The Field

My home state has five subspecies of whitetail. I love the smallest, thriving in heavy brush along streams and rivers. Bucks wear a crown not much bigger than a good-size Coues deer. My heaviest field-dressed mature buck scale-weighed 170 lbs. Sittin’ along trails by my favorite mountain stream is rewarding, because something interesting always comes along.

One day I saw a lynx — not a bobcat — a lynx. Never before and never again. He or she was hunting, and I had a ringside seat to the show. Lay a little scent out. Rattle if timing is right. Try a call, even. I like to walk the stream. That means in the stream with high boots. Although deer have radar ears, the stream gurgles up sound. I’ve had many opportunities for bedded does and small bucks. So could you, and the G2 carries so nicely.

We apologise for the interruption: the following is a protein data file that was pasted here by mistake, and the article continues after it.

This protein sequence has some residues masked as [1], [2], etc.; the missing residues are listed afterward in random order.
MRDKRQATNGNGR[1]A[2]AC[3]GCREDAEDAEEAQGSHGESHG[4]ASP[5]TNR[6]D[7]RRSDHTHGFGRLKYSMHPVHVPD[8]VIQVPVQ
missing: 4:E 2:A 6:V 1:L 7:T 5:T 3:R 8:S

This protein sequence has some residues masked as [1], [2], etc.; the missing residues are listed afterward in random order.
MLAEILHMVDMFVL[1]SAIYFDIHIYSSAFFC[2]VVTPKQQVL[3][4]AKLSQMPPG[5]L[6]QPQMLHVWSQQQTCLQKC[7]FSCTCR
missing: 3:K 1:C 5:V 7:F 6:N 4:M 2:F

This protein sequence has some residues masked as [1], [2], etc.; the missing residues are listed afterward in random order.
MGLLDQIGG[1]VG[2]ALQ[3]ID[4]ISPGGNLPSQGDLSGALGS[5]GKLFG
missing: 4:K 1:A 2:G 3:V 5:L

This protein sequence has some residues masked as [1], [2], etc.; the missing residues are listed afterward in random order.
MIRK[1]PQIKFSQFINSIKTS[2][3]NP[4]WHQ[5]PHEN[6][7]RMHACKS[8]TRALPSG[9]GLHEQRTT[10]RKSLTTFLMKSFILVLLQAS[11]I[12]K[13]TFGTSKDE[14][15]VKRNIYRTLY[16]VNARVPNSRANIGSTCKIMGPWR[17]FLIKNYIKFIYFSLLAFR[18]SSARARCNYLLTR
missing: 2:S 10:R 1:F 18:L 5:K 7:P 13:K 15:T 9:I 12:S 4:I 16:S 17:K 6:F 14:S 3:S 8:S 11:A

Pronghorn antelope live in my “backyard.” This coming season the G-2 will go for Mr. Fleetfoot of the Flatlands, but it’s more rolling hills where I hunt. I’ve taken bucks with longbow to hotshot rifle, with the 30-30 tempering the field, but only a couple with a handgun and none with a Contender. Get to know habits and close shots are possible. At first light and late afternoon bucks “lose caution” allowing a hunter to get closer. Work the fences. Anyone who thinks antelope cannot jump a fence has never seen a game department roundup. However, odd as it may be, antelope will most often dive through barbed wire, rather than jump over it. I have gotten longbow close by watching a pronghorn trail along a fence, the single-minded buck passing right by my ambush.